Skip to Content
Search Icon

Nunc Dimittis

Hung in Counterbalance

On windows.


Our house has old wood windows that hang on rope and pulley. Some have broken cords, and we have to prop them open to let in the breeze. Others are jammed or painted shut. Or the glass is cracked. The exterior paint and glazing have all but eroded away. Our windows are in rough shape.

Still, my wife and I can’t bring ourselves to replace them. They feel right in our 1920s foursquare, and most vinyl replacements look like tumors on otherwise healthy flesh. Internet sleuthing reveals that, when properly restored, old wood sashes function beautifully and can match the energy efficiency of new installs. I’ve been radicalized against a window replacement industry that rips out gorgeous, rot-resistant, old-growth wood and replaces it with petrochemicals.

“Homeowners tell me they know something is wrong with ripping out all their old windows and throwing them away, but they don’t quite know what the alternative might be,” writes John Leeke, a prominent figure in the small but passionate field of historic window preservation. “They cannot find tradespeople to do the work. Over the past few decades the replacement industry has quietly eliminated the knowledgeable craftspeople who could help us take care of our fine old places, and substituted the sale and installation of products.”

These “products” are made somewhere an ocean or two away. Machine-perfect lines and ultrawhite paint might work in an orthodontist’s office, but they have no business in a home that’s seen generations grow old and die. Salesmen replace tradesmen. Local T.V. runs ads for BOGO free deals on windows with names like “Renewal” or “UniShield.” They join car dealerships and personal injury law attorneys in offering quality “service” and easy-to-remember phone numbers like “two two two twenty-two twenty-two.” Their websites offer online design and personalization tools—even augmented reality, which I’m told is the “future of ‘window shopping.’” Reality has been augmented, alright. “They have the full package,” an actress beams. She’s telling us about these products, in one of these window commercials, “a legendary quality product installed by experts with a great warranty.”

Leeke’s book, Save America’s Windows, turned us into window snoots. We decided to restore ours. Then I made the dubious decision to do it myself. Long after my wife and our children had gone to bed, I found myself in a plastic-covered bedroom, boiling decades of paint off wood with a heat gun, wearing a half-face respirator and a camping headlight to illuminate the detail work. There were moments while chiseling glazing out of some ungodly crevice that I felt that vinyl replacements weren’t so bad after all.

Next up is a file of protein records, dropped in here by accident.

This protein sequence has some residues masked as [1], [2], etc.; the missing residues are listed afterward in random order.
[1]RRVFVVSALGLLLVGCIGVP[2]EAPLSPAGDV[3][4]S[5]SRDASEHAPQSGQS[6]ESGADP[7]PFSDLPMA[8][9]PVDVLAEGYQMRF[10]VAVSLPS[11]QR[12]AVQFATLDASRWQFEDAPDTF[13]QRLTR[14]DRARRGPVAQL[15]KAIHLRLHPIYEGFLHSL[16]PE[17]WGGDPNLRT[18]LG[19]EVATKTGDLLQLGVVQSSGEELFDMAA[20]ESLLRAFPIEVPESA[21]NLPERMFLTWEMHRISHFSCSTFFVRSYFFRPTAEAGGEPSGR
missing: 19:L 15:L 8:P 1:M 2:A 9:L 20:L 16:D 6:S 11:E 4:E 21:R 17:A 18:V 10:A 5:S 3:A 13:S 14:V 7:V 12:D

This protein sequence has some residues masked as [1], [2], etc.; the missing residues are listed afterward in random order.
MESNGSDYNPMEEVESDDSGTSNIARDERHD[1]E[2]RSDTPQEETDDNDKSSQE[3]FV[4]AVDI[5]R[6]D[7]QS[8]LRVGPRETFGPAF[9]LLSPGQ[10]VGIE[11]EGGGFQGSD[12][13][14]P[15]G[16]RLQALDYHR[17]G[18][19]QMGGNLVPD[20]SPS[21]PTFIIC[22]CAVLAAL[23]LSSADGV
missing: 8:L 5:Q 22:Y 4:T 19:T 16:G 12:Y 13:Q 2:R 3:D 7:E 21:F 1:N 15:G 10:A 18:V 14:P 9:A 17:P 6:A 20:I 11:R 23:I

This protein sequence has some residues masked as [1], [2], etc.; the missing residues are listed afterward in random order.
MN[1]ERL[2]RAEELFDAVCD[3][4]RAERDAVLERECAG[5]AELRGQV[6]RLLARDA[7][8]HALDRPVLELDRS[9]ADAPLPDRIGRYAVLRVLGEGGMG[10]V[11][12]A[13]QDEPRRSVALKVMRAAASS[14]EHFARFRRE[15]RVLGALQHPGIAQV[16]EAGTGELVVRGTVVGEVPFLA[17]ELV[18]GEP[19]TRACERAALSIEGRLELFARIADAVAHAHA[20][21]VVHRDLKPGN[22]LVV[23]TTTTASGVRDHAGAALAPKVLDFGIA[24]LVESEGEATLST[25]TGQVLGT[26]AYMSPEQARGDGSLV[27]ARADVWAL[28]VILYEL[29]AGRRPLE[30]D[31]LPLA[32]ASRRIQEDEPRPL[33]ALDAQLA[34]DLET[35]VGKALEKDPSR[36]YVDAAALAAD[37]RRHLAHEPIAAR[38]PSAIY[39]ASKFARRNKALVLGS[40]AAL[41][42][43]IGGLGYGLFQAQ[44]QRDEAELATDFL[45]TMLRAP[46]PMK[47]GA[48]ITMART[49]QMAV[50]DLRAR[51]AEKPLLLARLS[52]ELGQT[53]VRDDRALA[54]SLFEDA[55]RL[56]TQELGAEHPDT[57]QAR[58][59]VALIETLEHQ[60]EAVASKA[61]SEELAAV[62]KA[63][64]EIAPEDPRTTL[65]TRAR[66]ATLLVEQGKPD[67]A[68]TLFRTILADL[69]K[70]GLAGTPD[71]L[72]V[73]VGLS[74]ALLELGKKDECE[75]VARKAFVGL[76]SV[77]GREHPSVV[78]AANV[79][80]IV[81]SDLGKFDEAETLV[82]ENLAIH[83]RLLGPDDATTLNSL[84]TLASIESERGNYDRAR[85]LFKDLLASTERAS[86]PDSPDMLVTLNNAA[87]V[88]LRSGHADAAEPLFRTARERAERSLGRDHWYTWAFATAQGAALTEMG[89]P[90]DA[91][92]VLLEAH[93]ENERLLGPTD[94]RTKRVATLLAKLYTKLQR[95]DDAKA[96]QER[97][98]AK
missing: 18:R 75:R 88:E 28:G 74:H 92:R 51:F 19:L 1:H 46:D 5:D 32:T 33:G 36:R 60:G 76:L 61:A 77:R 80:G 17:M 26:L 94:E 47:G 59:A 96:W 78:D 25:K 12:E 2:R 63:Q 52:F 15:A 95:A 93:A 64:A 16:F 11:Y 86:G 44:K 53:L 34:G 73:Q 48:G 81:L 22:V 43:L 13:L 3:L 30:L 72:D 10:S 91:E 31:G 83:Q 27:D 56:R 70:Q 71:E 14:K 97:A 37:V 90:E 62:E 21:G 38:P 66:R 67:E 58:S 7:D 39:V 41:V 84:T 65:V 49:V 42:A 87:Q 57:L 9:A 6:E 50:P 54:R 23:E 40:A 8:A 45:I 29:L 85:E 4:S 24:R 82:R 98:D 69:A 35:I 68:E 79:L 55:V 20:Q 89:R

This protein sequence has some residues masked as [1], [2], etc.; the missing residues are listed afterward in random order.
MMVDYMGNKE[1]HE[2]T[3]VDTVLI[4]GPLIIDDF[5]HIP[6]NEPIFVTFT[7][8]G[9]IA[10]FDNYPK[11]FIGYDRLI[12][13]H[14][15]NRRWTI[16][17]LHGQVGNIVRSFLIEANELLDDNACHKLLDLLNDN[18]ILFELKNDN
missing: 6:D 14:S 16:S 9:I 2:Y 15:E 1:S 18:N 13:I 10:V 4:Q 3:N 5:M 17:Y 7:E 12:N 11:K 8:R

If nothing else, D.I.Y. window work has given me something to do. I love tending to these things. I think about the mill that sawed the wood. I picture the craftsmen who installed them nearly a century ago. I think of all the families who lived here before mine and the time they (or local hired hands) put into these windows. Putting life back into long-dead trees orients things vertically, away from myself. It glorifies God.

Much of the talk these days about young people delaying or altogether forgoing marriage, children, and home ownership is bound up in what this means for individuals (will the youth turn out okay without a mortgage?) or the economy (how will Ford survive if millennials don’t buy cars?). One hears less about the implication for society, the country, or even civilization, but it seems worth considering. Instead of starting a family, maybe start a podcast.

For most of my twenties, I bought into all that. It didn’t occur to me that I was buying into anything at all. I see now that it is a bill of goods. While I can’t bring myself now to be the old bore wagging his finger at the youths, insisting that all would be well if the kids would grow up, start families, and buy houses, I do think there was value in the hours I spent tending to these windows. The moderating effect of responsibility is vastly underrated. Stewardship pushes us up to loftier considerations, but it also moves us down into reality. Gravity acts upon the sash pulleys I hold in my hand.

David J. Unger’s writing has appeared in the Atlantic, the Christian Science Monitor, and other publications.

To continue reading, subscribe to The Lamp.

Get unlimited access to our complete archive when you subscribe.

Already a Subscriber?